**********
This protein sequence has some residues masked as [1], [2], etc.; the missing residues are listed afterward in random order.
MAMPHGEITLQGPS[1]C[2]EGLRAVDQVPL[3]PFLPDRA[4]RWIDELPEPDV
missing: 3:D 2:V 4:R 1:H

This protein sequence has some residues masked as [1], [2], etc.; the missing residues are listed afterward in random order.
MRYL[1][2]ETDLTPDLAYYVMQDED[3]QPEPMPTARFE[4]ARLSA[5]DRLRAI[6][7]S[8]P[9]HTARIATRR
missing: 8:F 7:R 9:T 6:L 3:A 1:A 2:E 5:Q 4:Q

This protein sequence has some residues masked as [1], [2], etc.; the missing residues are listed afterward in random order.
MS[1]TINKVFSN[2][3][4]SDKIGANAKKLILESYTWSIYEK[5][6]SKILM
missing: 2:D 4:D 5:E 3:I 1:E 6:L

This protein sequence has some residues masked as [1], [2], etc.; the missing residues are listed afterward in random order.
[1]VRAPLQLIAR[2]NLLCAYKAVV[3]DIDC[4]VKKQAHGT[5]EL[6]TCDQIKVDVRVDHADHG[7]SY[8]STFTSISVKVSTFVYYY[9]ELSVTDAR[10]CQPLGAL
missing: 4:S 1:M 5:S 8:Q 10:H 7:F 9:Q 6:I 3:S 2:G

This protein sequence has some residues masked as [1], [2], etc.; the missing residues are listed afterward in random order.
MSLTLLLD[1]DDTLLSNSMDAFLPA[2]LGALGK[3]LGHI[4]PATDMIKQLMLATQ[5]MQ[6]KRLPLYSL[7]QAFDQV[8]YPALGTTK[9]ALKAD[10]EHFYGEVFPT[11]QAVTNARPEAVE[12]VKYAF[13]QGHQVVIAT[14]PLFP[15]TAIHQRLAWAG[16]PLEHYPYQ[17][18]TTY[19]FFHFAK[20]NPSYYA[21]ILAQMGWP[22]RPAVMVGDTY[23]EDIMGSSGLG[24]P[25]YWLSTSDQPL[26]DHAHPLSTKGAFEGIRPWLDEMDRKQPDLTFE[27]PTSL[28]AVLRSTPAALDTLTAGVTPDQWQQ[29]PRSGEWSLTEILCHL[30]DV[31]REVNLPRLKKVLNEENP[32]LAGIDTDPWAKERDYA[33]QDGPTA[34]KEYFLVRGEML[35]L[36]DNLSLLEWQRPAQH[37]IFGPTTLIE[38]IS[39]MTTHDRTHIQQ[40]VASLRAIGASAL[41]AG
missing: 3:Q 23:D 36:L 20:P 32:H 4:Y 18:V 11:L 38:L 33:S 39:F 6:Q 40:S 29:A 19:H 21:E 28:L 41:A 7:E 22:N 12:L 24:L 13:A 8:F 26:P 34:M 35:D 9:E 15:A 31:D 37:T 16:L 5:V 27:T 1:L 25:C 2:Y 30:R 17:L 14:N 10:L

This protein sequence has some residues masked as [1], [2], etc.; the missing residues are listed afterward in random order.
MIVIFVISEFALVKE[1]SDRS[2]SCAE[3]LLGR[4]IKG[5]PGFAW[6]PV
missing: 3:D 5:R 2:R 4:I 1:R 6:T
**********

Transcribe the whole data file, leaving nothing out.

This protein sequence has some residues masked as [1], [2], etc.; the missing residues are listed afterward in random order.
MAMPHGEITLQGPS[1]C[2]EGLRAVDQVPL[3]PFLPDRA[4]RWIDELPEPDV
missing: 3:D 2:V 4:R 1:H

This protein sequence has some residues masked as [1], [2], etc.; the missing residues are listed afterward in random order.
MRYL[1][2]ETDLTPDLAYYVMQDED[3]QPEPMPTARFE[4]ARLSA[5]DRLRAI[6][7]S[8]P[9]HTARIATRR
missing: 8:F 7:R 9:T 6:L 3:A 1:A 2:E 5:Q 4:Q

This protein sequence has some residues masked as [1], [2], etc.; the missing residues are listed afterward in random order.
MS[1]TINKVFSN[2][3][4]SDKIGANAKKLILESYTWSIYEK[5][6]SKILM
missing: 2:D 4:D 5:E 3:I 1:E 6:L

This protein sequence has some residues masked as [1], [2], etc.; the missing residues are listed afterward in random order.
[1]VRAPLQLIAR[2]NLLCAYKAVV[3]DIDC[4]VKKQAHGT[5]EL[6]TCDQIKVDVRVDHADHG[7]SY[8]STFTSISVKVSTFVYYY[9]ELSVTDAR[10]CQPLGAL
missing: 4:S 1:M 5:S 8:Q 10:H 7:F 9:Q 6:I 3:S 2:G

This protein sequence has some residues masked as [1], [2], etc.; the missing residues are listed afterward in random order.
MSLTLLLD[1]DDTLLSNSMDAFLPA[2]LGALGK[3]LGHI[4]PATDMIKQLMLATQ[5]MQ[6]KRLPLYSL[7]QAFDQV[8]YPALGTTK[9]ALKAD[10]EHFYGEVFPT[11]QAVTNARPEAVE[12]VKYAF[13]QGHQVVIAT[14]PLFP[15]TAIHQRLAWAG[16]PLEHYPYQ[17][18]TTY[19]FFHFAK[20]NPSYYA[21]ILAQMGWP[22]RPAVMVGDTY[23]EDIMGSSGLG[24]P[25]YWLSTSDQPL[26]DHAHPLSTKGAFEGIRPWLDEMDRKQPDLTFE[27]PTSL[28]AVLRSTPAALDTLTAGVTPDQWQQ[29]PRSGEWSLTEILCHL[30]DV[31]REVNLPRLKKVLNEENP[32]LAGIDTDPWAKERDYA[33]QDGPTA[34]KEYFLVRGEML[35]L[36]DNLSLLEWQRPAQH[37]IFGPTTLIE[38]IS[39]MTTHDRTHIQQ[40]VASLRAIGASAL[41]AG
missing: 3:Q 23:D 36:L 20:P 32:H 4:Y 18:V 11:L 38:L 33:S 39:F 6:Q 40:S 29:A 19:H 21:E 28:L 41:A 7:E 22:N 12:L 24:L 13:A 8:F 26:P 34:M 35:D 9:E 15:A 31:D 37:T 16:L 5:V 27:T 1:L 25:C 2:Y 30:R 17:L 14:N 10:L

This protein sequence has some residues masked as [1], [2], etc.; the missing residues are listed afterward in random order.
MIVIFVISEFALVKE[1]SDRS[2]SCAE[3]LLGR[4]IKG[5]PGFAW[6]PV
missing: 3:D 5:R 2:R 4:I 1:R 6:T